Buttonwood: How to predict what cannot be predicted?
What does Buttonwood have for us this week then? Well, incidentally his column this week deals with quite the same I have been indulging myself on lately: Predicting markets and economic performance is almost impossible but by by god, we love to do it! Or as Buttonwood so eloquently puts it; "Who needs forecasts? What we want is certainty."
There are two main points in this week's Buttowood column ...
Firstly, Market and economy predictions are essentially very difficult but he makes this excellent point; market analysts and economist have to try;
"(...) that doesn’t prevent more or less every analyst at every brokerage firm or bank from giving his pennyworth at this time of year. It’s what’s expected of him."
And as a man of the trade Buttonwood do not hold back and obviously he offers his 50 cents on the coming year which brings me to the second part; the predictions for 2006 (I will describe those predictions I actually have a fair chance to comment on given my knowledge).
1. Business M&A's and private equity investment will rise.
2. Investment in global equity and bonds will rise, but when will we see a correction on those asset prices?! "It seems there is no mechanism available to check this wall of money, with its tendency to keep investible asset prices unnaturally and perhaps irrationally high."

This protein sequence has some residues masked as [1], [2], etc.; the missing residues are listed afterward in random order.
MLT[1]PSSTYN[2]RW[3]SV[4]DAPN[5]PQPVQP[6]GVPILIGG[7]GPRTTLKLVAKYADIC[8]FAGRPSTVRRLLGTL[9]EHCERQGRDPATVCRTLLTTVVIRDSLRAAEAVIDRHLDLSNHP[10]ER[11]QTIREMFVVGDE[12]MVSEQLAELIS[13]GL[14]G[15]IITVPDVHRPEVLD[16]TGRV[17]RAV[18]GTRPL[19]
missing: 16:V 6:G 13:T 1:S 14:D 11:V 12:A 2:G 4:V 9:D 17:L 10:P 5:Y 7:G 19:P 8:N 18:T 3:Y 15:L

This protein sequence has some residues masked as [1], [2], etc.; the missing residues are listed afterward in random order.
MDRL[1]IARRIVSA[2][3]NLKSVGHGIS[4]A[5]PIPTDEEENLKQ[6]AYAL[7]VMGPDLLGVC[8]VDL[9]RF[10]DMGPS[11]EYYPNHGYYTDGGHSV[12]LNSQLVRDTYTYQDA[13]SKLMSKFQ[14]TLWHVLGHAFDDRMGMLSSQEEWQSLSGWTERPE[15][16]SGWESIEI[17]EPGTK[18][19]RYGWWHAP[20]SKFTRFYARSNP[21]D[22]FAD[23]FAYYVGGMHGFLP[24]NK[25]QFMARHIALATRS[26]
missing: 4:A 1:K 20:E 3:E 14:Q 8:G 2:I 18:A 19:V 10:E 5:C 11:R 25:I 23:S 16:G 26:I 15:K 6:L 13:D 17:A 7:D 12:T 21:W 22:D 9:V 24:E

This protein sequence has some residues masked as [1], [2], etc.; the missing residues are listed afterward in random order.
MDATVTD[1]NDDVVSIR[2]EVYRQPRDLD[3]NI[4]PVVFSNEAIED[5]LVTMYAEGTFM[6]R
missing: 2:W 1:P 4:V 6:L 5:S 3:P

3. An accounting scandal in USA. Buttonwood is unclear on which firm and and even industry to watch out for but as he puts it; "comboy reporting standards" are what we want to look out for.
4. A foreign bank takeover in Italy. Well, now that Fazio is actually gone (French article!) I might even agree with him on that.
5. The merger of two European stock exchanges.
With his final points Buttonwood ends on a rahter negative note ...
"Sadly, Buttonwood cannot rule out some nasty possibilities, such as a disruptive terrorist attack in a European city, an epidemic of avian flu in Europe or America, another bad hurricane season or an earthquake on the Pacific rim.
The danger, however, is that several events coincide with, say, a loss of confidence in the dollar, or the collapse of a company involved in global markets. Robust though the financial system appears, it has been tested recently only by operational disruptions that lasted a few hours or days, not by the threat of widespread insolvency."
Certainly we don't hope all of Buttonwood's predictions to come true, but to see some an example of market economy in Italy would surely be nice :).